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A federal watchdog agency created to examine corporate wrongdoing overseas is investigating Walmart Canada, Hugo Boss Canada and Diesel Canada after complaints the retailers are selling clothing made with Uyghur forced labour in China.

The investigations by the Canadian Ombudsperson for Responsible Enterprise (CORE) follows a handful of others announced over the last several weeks, including Nike Canada, Ralph Lauren Canada and the mining company Dynasty Canada, all for accusations that their products may be produced with forced labour. The story by The Globe and Mail’s Steven Chase and Susan Krashinsky Robertson can be read here.

China’s northwestern Xinjiang region, which produces one-fifth of the world’s cotton, has been the focus of reports by media, researchers and rights groups, who say Beijing has committed grave human-rights violations against the region’s largely Muslim Uyghur population, as well as other minorities there. Among the alleged abuses is the widespread use of forced labour.

Michele Bachelet, who was the United Nations high commissioner for human rights until August, 2022, visited Xinjiang last year. Her office’s report on the trip said China’s treatment of Uyghur Muslims in the region may amount to crimes against humanity.

A Globe investigation in May found that CORE had yet to file any reports to the minister who oversaw it at the time, raising questions about whether it was fulfilling the mandate it was given.

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RCMP alerted, Jewish groups alarmed after U.S. white-supremacist group makes inroads in Canada –The RCMP and city police forces are investigating links between antisemitic leaflets and posters found in cities across Canada, anti-Jewish graffiti found in Ontario high schools and an active U.S. white-supremacist group. Story here.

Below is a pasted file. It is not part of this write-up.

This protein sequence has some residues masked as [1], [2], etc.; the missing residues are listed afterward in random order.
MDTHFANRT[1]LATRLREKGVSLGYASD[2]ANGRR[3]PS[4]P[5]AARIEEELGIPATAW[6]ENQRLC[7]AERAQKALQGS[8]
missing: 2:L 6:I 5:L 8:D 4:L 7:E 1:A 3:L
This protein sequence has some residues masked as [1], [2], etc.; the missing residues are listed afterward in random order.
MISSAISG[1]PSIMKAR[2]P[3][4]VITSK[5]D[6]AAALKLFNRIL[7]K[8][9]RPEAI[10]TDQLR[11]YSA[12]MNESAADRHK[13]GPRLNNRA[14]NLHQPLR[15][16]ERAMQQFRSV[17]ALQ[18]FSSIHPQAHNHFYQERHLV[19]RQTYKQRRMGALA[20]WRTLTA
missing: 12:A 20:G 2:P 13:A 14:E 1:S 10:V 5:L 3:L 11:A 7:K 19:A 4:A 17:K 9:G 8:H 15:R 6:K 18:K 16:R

COVID-19 hospitalizations jump nearly 20% year-over-year, ICU and ER visits down, data show – Across the country, hospital emergency departments and intensive care units have seen a decline in COVID-19 patients compared with a year ago, but the number of people admitted to hospital because of the virus has increased nearly 20 per cent, according to new data from the Canadian Institute for Health Information. Story here.

Saskatchewan’s pronoun and naming changes at school part of larger trend, professor says – A professor who researches sexual and gender youth issues says he’s concerned naming and pronoun changes in Saskatchewan schools could cause other governments in Canada to adopt similar policies. Kristopher Wells, the Canada Research Chair for the public understanding of sexual and gender minority youth, said the new policy requiring parental consent when children under 16 want to change their names or pronouns is part of a larger trend in North America. Story here.

And finally, the sort of story I learned early in my career to call a “Hey Martha,” because it makes you want to call out to the nearest person to ask if they heard about it: